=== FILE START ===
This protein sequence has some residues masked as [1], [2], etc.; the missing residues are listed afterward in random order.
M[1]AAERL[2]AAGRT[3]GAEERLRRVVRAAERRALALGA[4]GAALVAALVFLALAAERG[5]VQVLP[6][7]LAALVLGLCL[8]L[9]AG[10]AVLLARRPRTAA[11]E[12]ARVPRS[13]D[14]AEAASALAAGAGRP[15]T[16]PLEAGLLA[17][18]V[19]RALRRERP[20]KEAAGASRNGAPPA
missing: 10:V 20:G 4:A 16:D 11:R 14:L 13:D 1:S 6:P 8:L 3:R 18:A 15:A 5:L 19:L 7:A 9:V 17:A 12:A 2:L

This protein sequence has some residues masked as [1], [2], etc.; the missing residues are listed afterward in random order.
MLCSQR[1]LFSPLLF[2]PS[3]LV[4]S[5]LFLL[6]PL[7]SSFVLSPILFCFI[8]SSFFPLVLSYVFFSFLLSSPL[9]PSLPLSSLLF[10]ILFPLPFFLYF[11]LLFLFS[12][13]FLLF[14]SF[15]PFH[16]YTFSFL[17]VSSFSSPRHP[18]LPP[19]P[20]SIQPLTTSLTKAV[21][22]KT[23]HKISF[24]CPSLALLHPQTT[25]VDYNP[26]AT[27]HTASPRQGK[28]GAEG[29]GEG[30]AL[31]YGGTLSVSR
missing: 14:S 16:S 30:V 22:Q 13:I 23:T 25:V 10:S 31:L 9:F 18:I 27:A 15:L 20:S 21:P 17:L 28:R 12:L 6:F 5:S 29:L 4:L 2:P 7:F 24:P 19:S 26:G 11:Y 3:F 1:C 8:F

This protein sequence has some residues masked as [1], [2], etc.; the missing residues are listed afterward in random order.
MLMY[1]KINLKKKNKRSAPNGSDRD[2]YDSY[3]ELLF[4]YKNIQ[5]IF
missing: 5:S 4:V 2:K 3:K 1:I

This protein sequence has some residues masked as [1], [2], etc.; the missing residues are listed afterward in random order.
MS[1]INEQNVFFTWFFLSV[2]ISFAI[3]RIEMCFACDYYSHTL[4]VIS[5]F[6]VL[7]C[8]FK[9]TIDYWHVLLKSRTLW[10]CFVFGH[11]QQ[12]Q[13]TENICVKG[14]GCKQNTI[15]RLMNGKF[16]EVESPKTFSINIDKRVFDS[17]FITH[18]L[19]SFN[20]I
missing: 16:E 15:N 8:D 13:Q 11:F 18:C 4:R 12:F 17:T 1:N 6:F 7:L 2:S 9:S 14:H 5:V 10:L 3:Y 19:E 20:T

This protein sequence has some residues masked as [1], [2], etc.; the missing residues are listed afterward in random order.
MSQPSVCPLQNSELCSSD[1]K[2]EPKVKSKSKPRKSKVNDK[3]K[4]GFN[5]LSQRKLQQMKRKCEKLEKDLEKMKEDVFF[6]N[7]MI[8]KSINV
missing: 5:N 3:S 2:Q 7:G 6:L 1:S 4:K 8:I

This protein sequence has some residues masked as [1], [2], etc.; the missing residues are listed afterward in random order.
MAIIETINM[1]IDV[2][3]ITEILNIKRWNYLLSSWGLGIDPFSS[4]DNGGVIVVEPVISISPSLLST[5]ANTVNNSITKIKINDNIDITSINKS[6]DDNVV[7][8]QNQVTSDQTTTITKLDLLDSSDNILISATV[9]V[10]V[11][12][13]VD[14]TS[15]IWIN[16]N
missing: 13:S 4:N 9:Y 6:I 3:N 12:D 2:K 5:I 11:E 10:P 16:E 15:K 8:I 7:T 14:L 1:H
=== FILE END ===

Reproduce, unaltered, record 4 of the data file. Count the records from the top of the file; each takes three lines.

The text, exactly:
This protein sequence has some residues masked as [1], [2], etc.; the missing residues are listed afterward in random order.
MS[1]INEQNVFFTWFFLSV[2]ISFAI[3]RIEMCFACDYYSHTL[4]VIS[5]F[6]VL[7]C[8]FK[9]TIDYWHVLLKSRTLW[10]CFVFGH[11]QQ[12]Q[13]TENICVKG[14]GCKQNTI[15]RLMNGKF[16]EVESPKTFSINIDKRVFDS[17]FITH[18]L[19]SFN[20]I
missing: 16:E 15:N 8:D 13:Q 11:F 18:C 4:R 12:F 17:T 1:N 6:F 7:L 2:S 9:S 14:H 5:V 10:L 3:Y 19:E 20:T